She found a home in Britain and her son, aged six, and 14-year-old daughter (who has a different father) were settled in full-time education after a High Court judge allowed her to stay.
But three Appeal Court judges yesterday ruled that she must comply with the Hague Convention, the treaty covering "love-tug" children. Although both parents have British citizenship, the boy was born and raised in Cyprus and under the convention his fate must be decided there. Now the woman, who met and married her husband in Britain, faces months of uncertainty battling over custody in Cyprus.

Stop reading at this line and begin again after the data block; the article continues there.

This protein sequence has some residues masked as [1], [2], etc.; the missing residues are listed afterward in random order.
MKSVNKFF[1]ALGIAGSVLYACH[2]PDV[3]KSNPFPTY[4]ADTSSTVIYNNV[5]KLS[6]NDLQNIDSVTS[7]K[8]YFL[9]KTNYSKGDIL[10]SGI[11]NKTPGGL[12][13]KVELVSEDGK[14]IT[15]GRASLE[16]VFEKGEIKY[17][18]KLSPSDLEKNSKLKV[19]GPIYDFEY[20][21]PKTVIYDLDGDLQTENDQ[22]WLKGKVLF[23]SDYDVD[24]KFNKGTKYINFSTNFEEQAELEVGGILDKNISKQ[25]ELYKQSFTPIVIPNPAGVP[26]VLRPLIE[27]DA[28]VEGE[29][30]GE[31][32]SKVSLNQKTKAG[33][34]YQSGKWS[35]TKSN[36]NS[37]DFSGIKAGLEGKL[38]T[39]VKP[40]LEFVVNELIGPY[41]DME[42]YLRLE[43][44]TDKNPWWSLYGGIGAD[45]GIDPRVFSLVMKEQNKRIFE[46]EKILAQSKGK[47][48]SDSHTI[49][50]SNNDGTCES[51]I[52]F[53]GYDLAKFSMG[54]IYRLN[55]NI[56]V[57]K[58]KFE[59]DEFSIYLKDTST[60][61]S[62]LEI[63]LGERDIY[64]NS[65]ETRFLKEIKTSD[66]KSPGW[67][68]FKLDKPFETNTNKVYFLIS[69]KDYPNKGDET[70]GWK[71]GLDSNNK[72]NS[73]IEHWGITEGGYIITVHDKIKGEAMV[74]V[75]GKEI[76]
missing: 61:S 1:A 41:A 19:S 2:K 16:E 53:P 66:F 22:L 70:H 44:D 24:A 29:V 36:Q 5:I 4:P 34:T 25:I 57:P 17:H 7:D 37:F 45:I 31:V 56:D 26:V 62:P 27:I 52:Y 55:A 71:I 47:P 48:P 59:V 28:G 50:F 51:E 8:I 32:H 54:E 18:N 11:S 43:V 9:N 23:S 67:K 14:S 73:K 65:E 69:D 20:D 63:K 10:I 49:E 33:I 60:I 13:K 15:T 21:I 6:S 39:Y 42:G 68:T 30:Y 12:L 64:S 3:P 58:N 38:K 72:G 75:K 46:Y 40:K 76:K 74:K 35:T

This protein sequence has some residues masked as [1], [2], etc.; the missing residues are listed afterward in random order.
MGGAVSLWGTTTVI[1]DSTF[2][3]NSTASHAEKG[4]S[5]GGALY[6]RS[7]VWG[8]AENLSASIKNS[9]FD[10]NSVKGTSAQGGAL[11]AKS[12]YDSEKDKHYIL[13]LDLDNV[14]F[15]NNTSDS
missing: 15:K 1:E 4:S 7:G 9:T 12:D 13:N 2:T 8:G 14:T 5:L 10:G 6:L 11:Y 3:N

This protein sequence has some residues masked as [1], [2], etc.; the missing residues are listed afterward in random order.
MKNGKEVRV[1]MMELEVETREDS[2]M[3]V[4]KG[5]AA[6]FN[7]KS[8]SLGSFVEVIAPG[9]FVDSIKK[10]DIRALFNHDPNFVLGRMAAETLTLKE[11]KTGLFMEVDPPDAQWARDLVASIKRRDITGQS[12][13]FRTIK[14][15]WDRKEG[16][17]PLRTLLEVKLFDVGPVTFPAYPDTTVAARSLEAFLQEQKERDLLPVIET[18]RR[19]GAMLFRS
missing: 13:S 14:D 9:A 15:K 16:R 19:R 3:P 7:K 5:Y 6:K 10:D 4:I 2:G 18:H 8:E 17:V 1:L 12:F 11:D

In January a High Court judge, Mrs Justice Hogg, refused to return the son after the mother pleaded that he would be at grave psychological risk. Under Article 13B of the convention, cases where there is a danger of physical or psychological damage become exceptions to the rule that children unlawfully taken must be returned to their country of origin. But Lady Justice Butler-Sloss said the mother was "the author of her own misfortunes.The parent is creating the psychological situation and not the child. Article 13B would be relied on by every mother and it would drive a coach and four through the convention. It is not in the interests of international relations."
The ruling is to be sent to a court in Cyprus, which will hear the case over the son's final residence. Identification of the family is barred to protect the children.Reuse content